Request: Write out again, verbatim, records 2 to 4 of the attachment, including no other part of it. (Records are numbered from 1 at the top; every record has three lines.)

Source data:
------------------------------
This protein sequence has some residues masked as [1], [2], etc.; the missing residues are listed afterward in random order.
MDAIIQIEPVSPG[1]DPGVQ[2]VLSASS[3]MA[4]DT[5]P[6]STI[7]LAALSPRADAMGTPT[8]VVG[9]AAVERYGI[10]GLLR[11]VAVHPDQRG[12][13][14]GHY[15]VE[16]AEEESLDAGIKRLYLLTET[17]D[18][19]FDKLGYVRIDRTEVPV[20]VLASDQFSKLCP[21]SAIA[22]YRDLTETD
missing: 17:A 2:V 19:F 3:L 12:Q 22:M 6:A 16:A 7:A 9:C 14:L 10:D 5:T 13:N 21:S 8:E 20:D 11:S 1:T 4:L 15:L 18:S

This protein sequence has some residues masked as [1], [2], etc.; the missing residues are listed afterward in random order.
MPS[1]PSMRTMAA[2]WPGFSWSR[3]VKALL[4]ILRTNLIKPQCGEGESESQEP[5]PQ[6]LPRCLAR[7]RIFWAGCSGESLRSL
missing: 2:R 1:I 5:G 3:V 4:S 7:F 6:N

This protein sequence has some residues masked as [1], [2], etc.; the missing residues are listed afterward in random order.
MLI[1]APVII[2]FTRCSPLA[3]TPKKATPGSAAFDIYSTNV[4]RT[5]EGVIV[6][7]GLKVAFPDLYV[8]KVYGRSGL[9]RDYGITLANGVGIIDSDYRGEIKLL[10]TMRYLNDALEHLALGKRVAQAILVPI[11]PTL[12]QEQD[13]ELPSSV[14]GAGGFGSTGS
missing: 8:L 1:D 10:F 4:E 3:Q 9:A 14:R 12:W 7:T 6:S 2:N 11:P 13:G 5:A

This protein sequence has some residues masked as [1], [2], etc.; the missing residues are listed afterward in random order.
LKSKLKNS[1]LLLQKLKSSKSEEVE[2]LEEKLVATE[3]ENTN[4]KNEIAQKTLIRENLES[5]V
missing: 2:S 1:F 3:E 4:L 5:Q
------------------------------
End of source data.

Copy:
This protein sequence has some residues masked as [1], [2], etc.; the missing residues are listed afterward in random order.
MPS[1]PSMRTMAA[2]WPGFSWSR[3]VKALL[4]ILRTNLIKPQCGEGESESQEP[5]PQ[6]LPRCLAR[7]RIFWAGCSGESLRSL
missing: 2:R 1:I 5:G 3:V 4:S 7:F 6:N

This protein sequence has some residues masked as [1], [2], etc.; the missing residues are listed afterward in random order.
MLI[1]APVII[2]FTRCSPLA[3]TPKKATPGSAAFDIYSTNV[4]RT[5]EGVIV[6][7]GLKVAFPDLYV[8]KVYGRSGL[9]RDYGITLANGVGIIDSDYRGEIKLL[10]TMRYLNDALEHLALGKRVAQAILVPI[11]PTL[12]QEQD[13]ELPSSV[14]GAGGFGSTGS
missing: 8:L 1:D 10:F 4:E 3:Q 9:A 14:R 12:W 7:T 6:S 2:N 11:P 13:G 5:A

This protein sequence has some residues masked as [1], [2], etc.; the missing residues are listed afterward in random order.
LKSKLKNS[1]LLLQKLKSSKSEEVE[2]LEEKLVATE[3]ENTN[4]KNEIAQKTLIRENLES[5]V
missing: 2:S 1:F 3:E 4:L 5:Q